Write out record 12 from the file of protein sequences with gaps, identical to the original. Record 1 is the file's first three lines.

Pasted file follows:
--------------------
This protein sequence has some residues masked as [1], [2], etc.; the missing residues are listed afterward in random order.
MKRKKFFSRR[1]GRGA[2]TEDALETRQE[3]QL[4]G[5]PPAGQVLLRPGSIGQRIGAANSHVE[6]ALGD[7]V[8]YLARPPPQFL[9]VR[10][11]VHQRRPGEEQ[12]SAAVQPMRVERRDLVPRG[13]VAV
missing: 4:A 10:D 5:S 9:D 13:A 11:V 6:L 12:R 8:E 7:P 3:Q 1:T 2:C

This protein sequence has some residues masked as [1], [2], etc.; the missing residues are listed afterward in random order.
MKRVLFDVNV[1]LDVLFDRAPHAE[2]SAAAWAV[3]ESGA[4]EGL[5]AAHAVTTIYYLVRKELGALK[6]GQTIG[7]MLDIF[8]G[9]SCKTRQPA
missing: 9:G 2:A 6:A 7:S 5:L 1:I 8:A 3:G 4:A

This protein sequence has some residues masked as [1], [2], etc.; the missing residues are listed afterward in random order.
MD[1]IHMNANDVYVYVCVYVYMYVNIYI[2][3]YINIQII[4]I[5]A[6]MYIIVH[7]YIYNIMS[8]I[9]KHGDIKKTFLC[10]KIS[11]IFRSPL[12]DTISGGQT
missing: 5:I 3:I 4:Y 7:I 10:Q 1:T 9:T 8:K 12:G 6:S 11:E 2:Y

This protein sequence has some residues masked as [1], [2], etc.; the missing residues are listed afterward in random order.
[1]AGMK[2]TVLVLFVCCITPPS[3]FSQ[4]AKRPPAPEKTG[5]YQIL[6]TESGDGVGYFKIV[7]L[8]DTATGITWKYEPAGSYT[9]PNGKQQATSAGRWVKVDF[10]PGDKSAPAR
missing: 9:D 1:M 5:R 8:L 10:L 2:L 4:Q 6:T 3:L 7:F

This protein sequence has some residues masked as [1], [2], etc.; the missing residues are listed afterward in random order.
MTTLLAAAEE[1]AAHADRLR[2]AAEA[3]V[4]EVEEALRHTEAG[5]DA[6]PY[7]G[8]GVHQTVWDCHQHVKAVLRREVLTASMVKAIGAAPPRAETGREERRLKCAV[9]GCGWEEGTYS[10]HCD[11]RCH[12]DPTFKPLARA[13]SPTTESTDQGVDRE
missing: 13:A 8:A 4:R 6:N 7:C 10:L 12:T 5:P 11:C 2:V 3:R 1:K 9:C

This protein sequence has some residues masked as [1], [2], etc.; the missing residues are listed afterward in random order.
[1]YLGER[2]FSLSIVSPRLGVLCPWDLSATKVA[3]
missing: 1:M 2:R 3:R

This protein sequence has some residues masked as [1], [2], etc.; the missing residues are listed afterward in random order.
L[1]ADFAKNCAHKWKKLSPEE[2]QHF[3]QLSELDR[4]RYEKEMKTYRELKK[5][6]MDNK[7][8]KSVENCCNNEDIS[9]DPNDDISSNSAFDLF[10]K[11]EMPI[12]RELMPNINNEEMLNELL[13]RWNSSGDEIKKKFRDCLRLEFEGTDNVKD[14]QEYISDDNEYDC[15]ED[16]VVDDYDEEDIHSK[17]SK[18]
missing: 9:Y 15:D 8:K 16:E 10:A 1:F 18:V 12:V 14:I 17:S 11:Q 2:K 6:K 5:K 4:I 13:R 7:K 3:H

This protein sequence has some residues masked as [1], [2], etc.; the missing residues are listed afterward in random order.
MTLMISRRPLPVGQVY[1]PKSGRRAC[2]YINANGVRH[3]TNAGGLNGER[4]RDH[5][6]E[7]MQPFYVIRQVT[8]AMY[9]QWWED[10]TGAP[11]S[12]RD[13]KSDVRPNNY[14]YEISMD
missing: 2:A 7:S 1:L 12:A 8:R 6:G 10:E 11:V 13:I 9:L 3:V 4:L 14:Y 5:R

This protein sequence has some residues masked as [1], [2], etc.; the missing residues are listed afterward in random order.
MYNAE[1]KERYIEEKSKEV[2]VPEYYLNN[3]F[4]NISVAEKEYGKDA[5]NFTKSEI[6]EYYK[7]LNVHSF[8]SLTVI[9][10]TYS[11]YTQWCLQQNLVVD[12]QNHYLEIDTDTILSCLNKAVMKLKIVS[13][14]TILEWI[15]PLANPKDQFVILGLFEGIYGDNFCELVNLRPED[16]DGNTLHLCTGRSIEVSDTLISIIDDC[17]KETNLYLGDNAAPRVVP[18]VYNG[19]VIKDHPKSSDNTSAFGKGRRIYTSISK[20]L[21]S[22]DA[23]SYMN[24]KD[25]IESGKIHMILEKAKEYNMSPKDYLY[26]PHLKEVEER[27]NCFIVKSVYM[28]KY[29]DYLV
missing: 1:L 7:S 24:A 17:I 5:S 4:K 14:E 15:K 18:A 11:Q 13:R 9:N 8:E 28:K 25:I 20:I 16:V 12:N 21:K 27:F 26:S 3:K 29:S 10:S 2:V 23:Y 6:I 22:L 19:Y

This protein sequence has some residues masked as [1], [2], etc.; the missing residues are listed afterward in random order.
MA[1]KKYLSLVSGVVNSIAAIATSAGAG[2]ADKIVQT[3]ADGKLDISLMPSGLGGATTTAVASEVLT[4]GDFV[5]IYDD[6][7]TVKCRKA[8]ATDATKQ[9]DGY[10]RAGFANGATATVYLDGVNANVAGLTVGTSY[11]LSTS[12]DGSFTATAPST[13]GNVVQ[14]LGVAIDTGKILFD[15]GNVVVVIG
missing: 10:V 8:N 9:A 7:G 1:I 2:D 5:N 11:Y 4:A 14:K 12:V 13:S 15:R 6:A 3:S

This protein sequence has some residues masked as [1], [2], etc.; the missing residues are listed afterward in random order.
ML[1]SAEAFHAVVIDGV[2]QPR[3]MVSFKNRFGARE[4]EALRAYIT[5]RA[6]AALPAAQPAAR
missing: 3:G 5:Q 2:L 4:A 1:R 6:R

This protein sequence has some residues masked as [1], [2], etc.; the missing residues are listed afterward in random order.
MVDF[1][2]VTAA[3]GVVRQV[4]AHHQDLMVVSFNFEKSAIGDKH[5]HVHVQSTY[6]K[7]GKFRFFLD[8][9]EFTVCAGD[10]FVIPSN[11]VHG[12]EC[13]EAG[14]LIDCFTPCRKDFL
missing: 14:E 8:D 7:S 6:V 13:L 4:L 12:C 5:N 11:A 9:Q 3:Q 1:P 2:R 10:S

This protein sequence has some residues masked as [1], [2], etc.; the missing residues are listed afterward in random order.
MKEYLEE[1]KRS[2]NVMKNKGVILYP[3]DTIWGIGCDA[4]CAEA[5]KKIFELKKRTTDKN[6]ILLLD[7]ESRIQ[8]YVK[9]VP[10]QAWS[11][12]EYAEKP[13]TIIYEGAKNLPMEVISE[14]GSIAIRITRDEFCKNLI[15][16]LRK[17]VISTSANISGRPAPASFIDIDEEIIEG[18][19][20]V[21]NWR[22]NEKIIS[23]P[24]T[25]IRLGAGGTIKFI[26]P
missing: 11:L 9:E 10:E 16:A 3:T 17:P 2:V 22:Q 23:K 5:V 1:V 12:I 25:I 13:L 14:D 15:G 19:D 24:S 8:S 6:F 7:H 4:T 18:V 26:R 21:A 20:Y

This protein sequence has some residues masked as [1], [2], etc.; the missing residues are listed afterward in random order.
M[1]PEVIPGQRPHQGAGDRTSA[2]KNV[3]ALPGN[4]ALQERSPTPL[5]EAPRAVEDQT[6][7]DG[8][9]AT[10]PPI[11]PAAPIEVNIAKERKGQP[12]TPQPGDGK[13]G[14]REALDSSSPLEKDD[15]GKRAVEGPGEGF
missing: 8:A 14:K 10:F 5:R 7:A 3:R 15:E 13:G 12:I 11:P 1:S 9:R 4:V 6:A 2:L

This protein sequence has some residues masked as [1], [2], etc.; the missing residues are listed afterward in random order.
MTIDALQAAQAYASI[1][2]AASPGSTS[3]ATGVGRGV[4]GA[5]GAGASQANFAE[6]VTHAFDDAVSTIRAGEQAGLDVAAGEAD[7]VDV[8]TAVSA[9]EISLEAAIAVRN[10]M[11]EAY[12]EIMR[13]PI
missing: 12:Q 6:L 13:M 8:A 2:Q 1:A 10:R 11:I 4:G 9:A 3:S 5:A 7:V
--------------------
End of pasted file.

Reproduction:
This protein sequence has some residues masked as [1], [2], etc.; the missing residues are listed afterward in random order.
MVDF[1][2]VTAA[3]GVVRQV[4]AHHQDLMVVSFNFEKSAIGDKH[5]HVHVQSTY[6]K[7]GKFRFFLD[8][9]EFTVCAGD[10]FVIPSN[11]VHG[12]EC[13]EAG[14]LIDCFTPCRKDFL
missing: 14:E 8:D 7:S 6:V 13:L 4:L 12:C 5:N 11:A 9:Q 3:Q 1:P 2:R 10:S